Parents and their offspring conditioned to save for college should prep themselves to apply that discipline all over again. Only this time, the financial goal is longer term: the grown child's first home.
Though the methods both sides use to reach this goal may differ, money experts agree the savers will need plenty of resolve and expert advice along the way.
The younger set will need to set priorities, develop a healthy discipline for saving and use of credit, and accept realities of the real estate marketplace.
For their parents, it will mean understanding gift and loan options.
"If the mind-set of parents and their children is to own a home, they need to be really disciplined about it and know all their options," said Gwen Thomas of Bank of America. "It's doable. It just takes some forward thinking."
The best first step for young people is simply to adopt a diligent savings habit. Financial pros such as Thomas say squirreling away money can be done without crimping youthful lifestyles. Thomas recommends automatic payroll deductions funneled into an account separate from daily checking or savings.
Worth remembering for home-owning wannabes is that their past -- particularly credit card use -- affects their real estate future. Indiscriminate use of credit cards during freewheeling college years can tarnish credit reports. Still, Thomas said, responsible credit card use "is a good way to build credit."
A spotty credit history can affect both the type of home loan and interest rate. Her counsel: Use only a few cards and pay at least the minimum balances. Even if debt is carried on a card, those payments help to build credit.
Although no one knows for certain how many parents contribute to the purchase of a home, what is clear is that parents have lots of ways to provide assistance.
Among other options, parents can lend money, make outright gifts or co-own the home with their child.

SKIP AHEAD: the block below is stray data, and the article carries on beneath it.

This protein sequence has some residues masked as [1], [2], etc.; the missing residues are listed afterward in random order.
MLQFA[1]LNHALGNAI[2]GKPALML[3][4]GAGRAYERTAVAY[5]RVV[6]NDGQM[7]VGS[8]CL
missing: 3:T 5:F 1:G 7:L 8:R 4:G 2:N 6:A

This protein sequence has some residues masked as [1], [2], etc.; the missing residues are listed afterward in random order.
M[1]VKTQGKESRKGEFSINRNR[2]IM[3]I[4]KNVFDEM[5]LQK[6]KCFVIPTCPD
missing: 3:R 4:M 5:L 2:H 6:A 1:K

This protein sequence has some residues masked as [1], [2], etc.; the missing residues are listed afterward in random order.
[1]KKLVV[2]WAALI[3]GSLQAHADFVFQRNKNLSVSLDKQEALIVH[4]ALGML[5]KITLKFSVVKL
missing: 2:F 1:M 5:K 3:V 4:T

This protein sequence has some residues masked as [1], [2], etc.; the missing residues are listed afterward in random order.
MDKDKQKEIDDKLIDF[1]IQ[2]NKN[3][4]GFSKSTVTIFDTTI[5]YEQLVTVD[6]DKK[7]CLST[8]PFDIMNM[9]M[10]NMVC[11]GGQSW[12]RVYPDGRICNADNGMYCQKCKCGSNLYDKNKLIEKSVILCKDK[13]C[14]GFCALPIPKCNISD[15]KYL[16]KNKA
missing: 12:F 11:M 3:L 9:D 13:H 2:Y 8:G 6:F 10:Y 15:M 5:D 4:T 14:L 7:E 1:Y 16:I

Parental loans can be below market rates, but there's a catch. Thomas said for young borrowers to deduct the loan interest for tax purposes, a promissory note outlining repayment terms is necessary along with a deed of trust filed with local governments in favor of the parents. The interest income parents receive is taxable income.
Another loan scenario has the parents lending partial payment, 50% for example, and their children securing the balance of the purchase as a mortgage loan from a bank.
Then there are gifts. Each parent can give up to $11,000 per year. Those funds can be used for the down payment or as a way to forgive a purchase loan.
More complex is a shared ownership arrangement. There are a number of complications involved, including percentage of title ownership, joint tenancy and tax implications, to name a few.
But the biggest role of parents may be as advocates for homeownership itself.
"As the senior influencers in the life of their children, it's up to the parents to emphasize owning a home as a way to build wealth," Thomas said. "The concern will shift from getting through college to getting a firm real estate foothold."
Thomas pointed out that the guideline of a 20% or more down payment is old school.
"Get it out of your head that you need to save enough for a 20% down payment," Thomas said.
Today's borrowers can explore programs that require zero down payment or as little as 3% to 5% down payments.